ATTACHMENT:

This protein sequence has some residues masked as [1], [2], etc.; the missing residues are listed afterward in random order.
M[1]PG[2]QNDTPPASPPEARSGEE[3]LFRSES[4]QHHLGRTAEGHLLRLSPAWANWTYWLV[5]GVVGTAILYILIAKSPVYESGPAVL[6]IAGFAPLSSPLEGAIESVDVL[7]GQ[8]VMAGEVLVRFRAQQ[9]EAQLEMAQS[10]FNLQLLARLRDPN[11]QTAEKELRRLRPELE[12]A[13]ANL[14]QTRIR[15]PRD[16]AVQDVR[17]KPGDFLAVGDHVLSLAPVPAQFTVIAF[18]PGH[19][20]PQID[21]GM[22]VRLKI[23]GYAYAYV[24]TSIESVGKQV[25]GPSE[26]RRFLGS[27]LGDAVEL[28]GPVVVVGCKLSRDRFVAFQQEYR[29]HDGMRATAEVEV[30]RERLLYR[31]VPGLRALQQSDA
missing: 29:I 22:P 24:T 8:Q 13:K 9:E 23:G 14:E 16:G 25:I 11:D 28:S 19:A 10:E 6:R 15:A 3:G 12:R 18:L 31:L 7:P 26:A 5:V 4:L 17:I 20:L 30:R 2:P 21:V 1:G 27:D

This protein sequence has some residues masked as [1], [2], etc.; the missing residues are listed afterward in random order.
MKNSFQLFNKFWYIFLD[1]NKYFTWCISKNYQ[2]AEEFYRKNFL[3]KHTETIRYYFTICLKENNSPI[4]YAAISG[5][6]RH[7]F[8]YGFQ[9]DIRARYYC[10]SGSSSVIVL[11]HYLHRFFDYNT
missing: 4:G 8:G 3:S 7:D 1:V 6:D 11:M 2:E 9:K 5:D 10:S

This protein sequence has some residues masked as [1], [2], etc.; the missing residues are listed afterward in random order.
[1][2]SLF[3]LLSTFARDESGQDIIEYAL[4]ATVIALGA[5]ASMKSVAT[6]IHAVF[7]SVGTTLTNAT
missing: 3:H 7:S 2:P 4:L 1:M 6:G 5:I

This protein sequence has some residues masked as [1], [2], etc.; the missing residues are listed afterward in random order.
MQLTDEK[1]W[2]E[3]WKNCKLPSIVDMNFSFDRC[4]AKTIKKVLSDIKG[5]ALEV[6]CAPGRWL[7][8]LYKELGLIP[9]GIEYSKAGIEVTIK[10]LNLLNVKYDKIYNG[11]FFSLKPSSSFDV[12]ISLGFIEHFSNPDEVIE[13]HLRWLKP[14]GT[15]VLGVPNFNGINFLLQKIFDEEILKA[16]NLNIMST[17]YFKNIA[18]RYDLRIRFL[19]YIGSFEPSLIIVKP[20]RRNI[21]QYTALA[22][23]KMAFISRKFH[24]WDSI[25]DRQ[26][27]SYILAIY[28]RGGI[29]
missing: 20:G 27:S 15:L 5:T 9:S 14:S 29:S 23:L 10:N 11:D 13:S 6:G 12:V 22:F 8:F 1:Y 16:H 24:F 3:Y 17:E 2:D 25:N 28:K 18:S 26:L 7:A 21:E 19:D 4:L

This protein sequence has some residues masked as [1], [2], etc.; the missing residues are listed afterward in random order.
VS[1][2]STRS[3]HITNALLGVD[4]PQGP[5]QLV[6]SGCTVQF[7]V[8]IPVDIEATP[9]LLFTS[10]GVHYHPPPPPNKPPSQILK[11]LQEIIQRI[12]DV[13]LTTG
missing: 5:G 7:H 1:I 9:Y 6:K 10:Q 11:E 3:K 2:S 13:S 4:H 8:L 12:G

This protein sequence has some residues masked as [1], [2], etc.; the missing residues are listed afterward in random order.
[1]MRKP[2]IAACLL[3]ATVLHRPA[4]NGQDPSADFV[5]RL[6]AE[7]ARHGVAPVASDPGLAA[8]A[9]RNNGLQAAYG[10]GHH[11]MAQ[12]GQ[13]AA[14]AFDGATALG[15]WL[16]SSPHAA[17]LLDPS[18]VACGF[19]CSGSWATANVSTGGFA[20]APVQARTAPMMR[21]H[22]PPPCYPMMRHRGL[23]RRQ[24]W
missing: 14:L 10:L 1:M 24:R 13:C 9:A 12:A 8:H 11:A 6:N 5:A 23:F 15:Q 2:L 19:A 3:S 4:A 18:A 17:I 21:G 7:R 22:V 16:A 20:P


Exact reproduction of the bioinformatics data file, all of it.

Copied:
This protein sequence has some residues masked as [1], [2], etc.; the missing residues are listed afterward in random order.
M[1]PG[2]QNDTPPASPPEARSGEE[3]LFRSES[4]QHHLGRTAEGHLLRLSPAWANWTYWLV[5]GVVGTAILYILIAKSPVYESGPAVL[6]IAGFAPLSSPLEGAIESVDVL[7]GQ[8]VMAGEVLVRFRAQQ[9]EAQLEMAQS[10]FNLQLLARLRDPN[11]QTAEKELRRLRPELE[12]A[13]ANL[14]QTRIR[15]PRD[16]AVQDVR[17]KPGDFLAVGDHVLSLAPVPAQFTVIAF[18]PGH[19][20]PQID[21]GM[22]VRLKI[23]GYAYAYV[24]TSIESVGKQV[25]GPSE[26]RRFLGS[27]LGDAVEL[28]GPVVVVGCKLSRDRFVAFQQEYR[29]HDGMRATAEVEV[30]RERLLYR[31]VPGLRALQQSDA
missing: 29:I 22:P 24:T 8:Q 13:K 9:E 23:G 14:E 16:G 25:I 11:D 28:S 19:A 10:E 6:R 15:A 3:G 12:R 18:L 31:L 7:P 26:A 5:V 4:L 17:I 20:L 30:R 2:P 21:V 1:G 27:D

This protein sequence has some residues masked as [1], [2], etc.; the missing residues are listed afterward in random order.
MKNSFQLFNKFWYIFLD[1]NKYFTWCISKNYQ[2]AEEFYRKNFL[3]KHTETIRYYFTICLKENNSPI[4]YAAISG[5][6]RH[7]F[8]YGFQ[9]DIRARYYC[10]SGSSSVIVL[11]HYLHRFFDYNT
missing: 4:G 8:G 3:S 7:D 1:V 6:D 11:M 2:E 9:K 5:D 10:S

This protein sequence has some residues masked as [1], [2], etc.; the missing residues are listed afterward in random order.
[1][2]SLF[3]LLSTFARDESGQDIIEYAL[4]ATVIALGA[5]ASMKSVAT[6]IHAVF[7]SVGTTLTNAT
missing: 3:H 7:S 2:P 4:L 1:M 6:G 5:I

This protein sequence has some residues masked as [1], [2], etc.; the missing residues are listed afterward in random order.
MQLTDEK[1]W[2]E[3]WKNCKLPSIVDMNFSFDRC[4]AKTIKKVLSDIKG[5]ALEV[6]CAPGRWL[7][8]LYKELGLIP[9]GIEYSKAGIEVTIK[10]LNLLNVKYDKIYNG[11]FFSLKPSSSFDV[12]ISLGFIEHFSNPDEVIE[13]HLRWLKP[14]GT[15]VLGVPNFNGINFLLQKIFDEEILKA[16]NLNIMST[17]YFKNIA[18]RYDLRIRFL[19]YIGSFEPSLIIVKP[20]RRNI[21]QYTALA[22][23]KMAFISRKFH[24]WDSI[25]DRQ[26][27]SYILAIY[28]RGGI[29]
missing: 20:G 27:S 15:L 5:T 9:S 14:S 29:S 23:L 10:N 11:D 13:S 6:G 12:V 22:F 8:F 1:Y 16:H 24:F 3:Y 17:E 2:D 25:N 28:K 18:S 26:L 7:A 21:E 19:D 4:L

This protein sequence has some residues masked as [1], [2], etc.; the missing residues are listed afterward in random order.
VS[1][2]STRS[3]HITNALLGVD[4]PQGP[5]QLV[6]SGCTVQF[7]V[8]IPVDIEATP[9]LLFTS[10]GVHYHPPPPPNKPPSQILK[11]LQEIIQRI[12]DV[13]LTTG
missing: 5:G 7:H 1:I 9:Y 6:K 10:Q 11:E 3:K 2:S 13:S 4:H 8:L 12:G

This protein sequence has some residues masked as [1], [2], etc.; the missing residues are listed afterward in random order.
[1]MRKP[2]IAACLL[3]ATVLHRPA[4]NGQDPSADFV[5]RL[6]AE[7]ARHGVAPVASDPGLAA[8]A[9]RNNGLQAAYG[10]GHH[11]MAQ[12]GQ[13]AA[14]AFDGATALG[15]WL[16]SSPHAA[17]LLDPS[18]VACGF[19]CSGSWATANVSTGGFA[20]APVQARTAPMMR[21]H[22]PPPCYPMMRHRGL[23]RRQ[24]W
missing: 14:L 10:L 1:M 24:R 13:C 9:A 12:A 8:H 11:A 6:N 5:A 23:F 15:Q 2:L 19:A 3:S 4:A 18:A 17:I 21:G 7:R 22:V 16:A 20:P